Fariha: Absolutely, I agree with you. And I think sometimes, you know, obviously, next generation asks questions and sometimes girls ask questions of why should we be the ones doing the cooking etc. And I always say: ‘Be proud of the fact that you are the queen of the house. Why are you giving away that title? Why? This is your domain. Embrace it and feel empowered by it. It is such an empowering role, being a mother and a wife. You shape the next generation, no one else can do that. It is an extremely important role and we should never undermine it. Always celebrate it. 

Sarah:That kind of leads me on to another question which I want to ask to both of you as you are both mothers. Alena again, if I could start with you. How much is this concept influencing the way you bring up your children. I think you said you have got one child. I am sorry, remind if it’s a boy or a girl? 

Alena: A boy. 

Sarah:So, can I ask you in terms of bringing up children, would there be any difference in how you might bring up a boy versus a girl with these beliefs in mind?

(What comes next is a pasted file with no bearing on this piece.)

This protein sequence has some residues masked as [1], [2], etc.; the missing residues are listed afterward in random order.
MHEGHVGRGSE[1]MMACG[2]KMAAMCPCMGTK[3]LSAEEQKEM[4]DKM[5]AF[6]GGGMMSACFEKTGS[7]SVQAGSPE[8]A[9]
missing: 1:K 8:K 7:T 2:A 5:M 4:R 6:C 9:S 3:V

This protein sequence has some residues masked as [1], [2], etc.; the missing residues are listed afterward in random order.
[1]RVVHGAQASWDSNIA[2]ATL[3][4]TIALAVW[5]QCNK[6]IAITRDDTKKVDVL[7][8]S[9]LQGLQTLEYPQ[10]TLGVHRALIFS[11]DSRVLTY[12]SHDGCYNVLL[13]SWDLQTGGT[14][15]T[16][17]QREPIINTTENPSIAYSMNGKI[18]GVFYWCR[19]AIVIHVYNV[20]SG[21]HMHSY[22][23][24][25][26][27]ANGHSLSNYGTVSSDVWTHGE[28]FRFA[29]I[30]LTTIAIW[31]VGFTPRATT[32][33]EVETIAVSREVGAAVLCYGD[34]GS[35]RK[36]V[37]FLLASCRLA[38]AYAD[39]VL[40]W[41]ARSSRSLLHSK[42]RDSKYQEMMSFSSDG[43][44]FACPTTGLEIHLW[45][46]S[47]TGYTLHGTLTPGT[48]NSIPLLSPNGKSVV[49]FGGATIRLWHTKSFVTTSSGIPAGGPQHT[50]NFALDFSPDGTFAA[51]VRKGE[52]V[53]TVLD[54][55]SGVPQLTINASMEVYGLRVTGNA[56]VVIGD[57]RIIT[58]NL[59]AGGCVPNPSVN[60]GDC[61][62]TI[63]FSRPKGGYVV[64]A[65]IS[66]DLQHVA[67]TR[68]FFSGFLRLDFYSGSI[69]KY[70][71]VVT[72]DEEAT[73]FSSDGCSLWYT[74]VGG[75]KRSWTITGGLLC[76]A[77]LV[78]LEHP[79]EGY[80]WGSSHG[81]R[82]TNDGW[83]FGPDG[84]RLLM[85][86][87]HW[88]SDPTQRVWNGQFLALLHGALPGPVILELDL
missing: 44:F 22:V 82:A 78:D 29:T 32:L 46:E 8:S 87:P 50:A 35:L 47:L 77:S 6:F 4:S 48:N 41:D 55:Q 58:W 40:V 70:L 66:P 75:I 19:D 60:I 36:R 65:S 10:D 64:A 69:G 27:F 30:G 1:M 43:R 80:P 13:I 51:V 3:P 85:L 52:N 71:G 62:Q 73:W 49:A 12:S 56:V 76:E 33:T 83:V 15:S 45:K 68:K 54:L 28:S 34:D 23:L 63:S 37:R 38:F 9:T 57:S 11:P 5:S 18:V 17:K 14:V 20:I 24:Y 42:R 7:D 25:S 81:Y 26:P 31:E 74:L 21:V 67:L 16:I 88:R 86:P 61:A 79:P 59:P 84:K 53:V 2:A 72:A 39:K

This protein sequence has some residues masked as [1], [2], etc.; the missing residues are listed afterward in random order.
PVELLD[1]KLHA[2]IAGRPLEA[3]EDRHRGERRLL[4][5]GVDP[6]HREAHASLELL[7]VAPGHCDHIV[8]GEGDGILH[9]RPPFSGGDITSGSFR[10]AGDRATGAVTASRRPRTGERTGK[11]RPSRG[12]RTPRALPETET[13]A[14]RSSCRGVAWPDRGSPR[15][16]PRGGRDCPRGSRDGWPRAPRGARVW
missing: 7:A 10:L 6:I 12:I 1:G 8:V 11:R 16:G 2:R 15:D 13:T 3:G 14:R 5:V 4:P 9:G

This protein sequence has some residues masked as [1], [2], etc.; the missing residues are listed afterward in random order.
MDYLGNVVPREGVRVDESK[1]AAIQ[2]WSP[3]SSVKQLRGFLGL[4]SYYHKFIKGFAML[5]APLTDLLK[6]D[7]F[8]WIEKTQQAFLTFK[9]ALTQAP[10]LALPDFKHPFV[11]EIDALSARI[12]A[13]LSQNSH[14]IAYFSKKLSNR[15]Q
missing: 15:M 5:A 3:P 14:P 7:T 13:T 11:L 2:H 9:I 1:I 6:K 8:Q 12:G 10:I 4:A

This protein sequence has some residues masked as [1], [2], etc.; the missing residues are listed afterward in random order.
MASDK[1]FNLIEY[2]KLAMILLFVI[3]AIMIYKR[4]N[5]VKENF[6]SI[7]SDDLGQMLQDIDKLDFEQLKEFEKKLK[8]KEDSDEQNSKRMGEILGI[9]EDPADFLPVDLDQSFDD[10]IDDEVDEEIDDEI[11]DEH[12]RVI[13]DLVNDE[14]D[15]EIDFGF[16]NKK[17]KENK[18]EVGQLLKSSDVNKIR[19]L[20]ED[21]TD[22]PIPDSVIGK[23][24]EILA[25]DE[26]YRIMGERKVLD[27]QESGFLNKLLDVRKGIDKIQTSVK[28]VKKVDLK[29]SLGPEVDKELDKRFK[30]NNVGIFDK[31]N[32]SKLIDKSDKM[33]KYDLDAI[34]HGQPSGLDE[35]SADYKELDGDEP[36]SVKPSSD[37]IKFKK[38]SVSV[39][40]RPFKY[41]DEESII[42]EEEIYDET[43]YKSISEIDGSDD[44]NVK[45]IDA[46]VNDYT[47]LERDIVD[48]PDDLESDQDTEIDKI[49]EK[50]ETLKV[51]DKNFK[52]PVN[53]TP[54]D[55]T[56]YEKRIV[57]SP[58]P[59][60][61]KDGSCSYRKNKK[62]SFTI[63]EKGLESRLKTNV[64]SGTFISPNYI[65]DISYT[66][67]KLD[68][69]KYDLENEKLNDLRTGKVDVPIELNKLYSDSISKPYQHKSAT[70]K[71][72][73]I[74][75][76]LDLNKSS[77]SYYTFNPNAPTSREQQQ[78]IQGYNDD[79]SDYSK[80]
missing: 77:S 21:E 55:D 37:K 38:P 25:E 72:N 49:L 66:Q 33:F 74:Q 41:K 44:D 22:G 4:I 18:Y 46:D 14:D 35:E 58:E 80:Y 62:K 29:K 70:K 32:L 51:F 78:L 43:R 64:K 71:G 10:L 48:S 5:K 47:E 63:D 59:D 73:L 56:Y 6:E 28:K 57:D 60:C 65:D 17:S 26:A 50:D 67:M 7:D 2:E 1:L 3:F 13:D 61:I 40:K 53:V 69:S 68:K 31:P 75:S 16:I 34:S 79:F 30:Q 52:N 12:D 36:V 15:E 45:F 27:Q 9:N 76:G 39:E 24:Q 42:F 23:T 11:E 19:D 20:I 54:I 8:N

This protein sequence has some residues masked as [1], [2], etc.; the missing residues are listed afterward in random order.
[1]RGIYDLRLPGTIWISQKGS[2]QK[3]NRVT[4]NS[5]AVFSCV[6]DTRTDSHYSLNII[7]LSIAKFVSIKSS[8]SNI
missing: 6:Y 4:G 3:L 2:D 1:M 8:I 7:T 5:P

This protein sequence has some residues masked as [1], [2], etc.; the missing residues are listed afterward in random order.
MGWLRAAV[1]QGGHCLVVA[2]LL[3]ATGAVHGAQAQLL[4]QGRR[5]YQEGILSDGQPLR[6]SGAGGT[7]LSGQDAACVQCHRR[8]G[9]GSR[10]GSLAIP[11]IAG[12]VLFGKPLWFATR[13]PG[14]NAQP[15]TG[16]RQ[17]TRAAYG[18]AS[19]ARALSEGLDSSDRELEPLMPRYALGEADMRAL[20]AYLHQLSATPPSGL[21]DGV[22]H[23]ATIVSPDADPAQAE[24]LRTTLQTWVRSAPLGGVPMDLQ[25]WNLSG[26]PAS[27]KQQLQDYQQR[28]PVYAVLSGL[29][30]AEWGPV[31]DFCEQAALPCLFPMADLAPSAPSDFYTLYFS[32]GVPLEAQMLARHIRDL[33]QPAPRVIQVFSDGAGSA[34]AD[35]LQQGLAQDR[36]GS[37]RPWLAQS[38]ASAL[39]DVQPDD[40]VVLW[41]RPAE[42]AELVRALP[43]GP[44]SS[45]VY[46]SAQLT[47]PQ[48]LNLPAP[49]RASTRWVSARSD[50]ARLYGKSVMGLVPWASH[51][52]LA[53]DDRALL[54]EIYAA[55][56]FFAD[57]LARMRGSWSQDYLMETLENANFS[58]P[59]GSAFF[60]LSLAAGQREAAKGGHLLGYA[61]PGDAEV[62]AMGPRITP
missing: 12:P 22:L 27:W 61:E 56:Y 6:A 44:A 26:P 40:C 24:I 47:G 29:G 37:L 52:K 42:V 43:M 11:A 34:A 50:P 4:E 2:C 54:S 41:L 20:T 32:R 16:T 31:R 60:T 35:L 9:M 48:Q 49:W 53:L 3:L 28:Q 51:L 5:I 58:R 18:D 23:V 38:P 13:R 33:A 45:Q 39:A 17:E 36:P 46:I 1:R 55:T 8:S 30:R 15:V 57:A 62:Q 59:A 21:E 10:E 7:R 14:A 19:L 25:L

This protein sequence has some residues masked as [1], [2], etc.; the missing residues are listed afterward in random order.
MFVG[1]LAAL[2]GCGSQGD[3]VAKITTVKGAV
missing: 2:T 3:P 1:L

Alena: I think that we should, again it’s another Bible reference, raise a child in the way in which they should go. So, I do believe it is vitally important for both boys and girls to have the same set of life skills. So, it’s just as important for a boy to know how to cook as it is a girl. The same with domestic chores because there are moments in life as well, as much as the son might go on to be the breadwinner and the wife stays at home, you cannot predict what might happen in the future. So, the son may never marry, for example. So, he will have to look after himself. He will have to know those things. Or the wife might fall ill. So, it’s not about clipping their wings according to the gender, it’s about encouraging them in everything – in education, in life skills at home, so that they can become what they are destined to be. I am very mindful of the fact that I want to instil very strong family values in my children, regardless of their gender. So, for me that’s the most important thing. And I can only live by example, as a woman and teach them the things that I know and its equally important for my husband to teach our children what he knows as well, with regards to business and management of the household and things like that. So, that is our job as parents, to pass on knowledge but not keep it just because of their gender. 

Sarah:And Fariha, can ask you the same question? You have girls.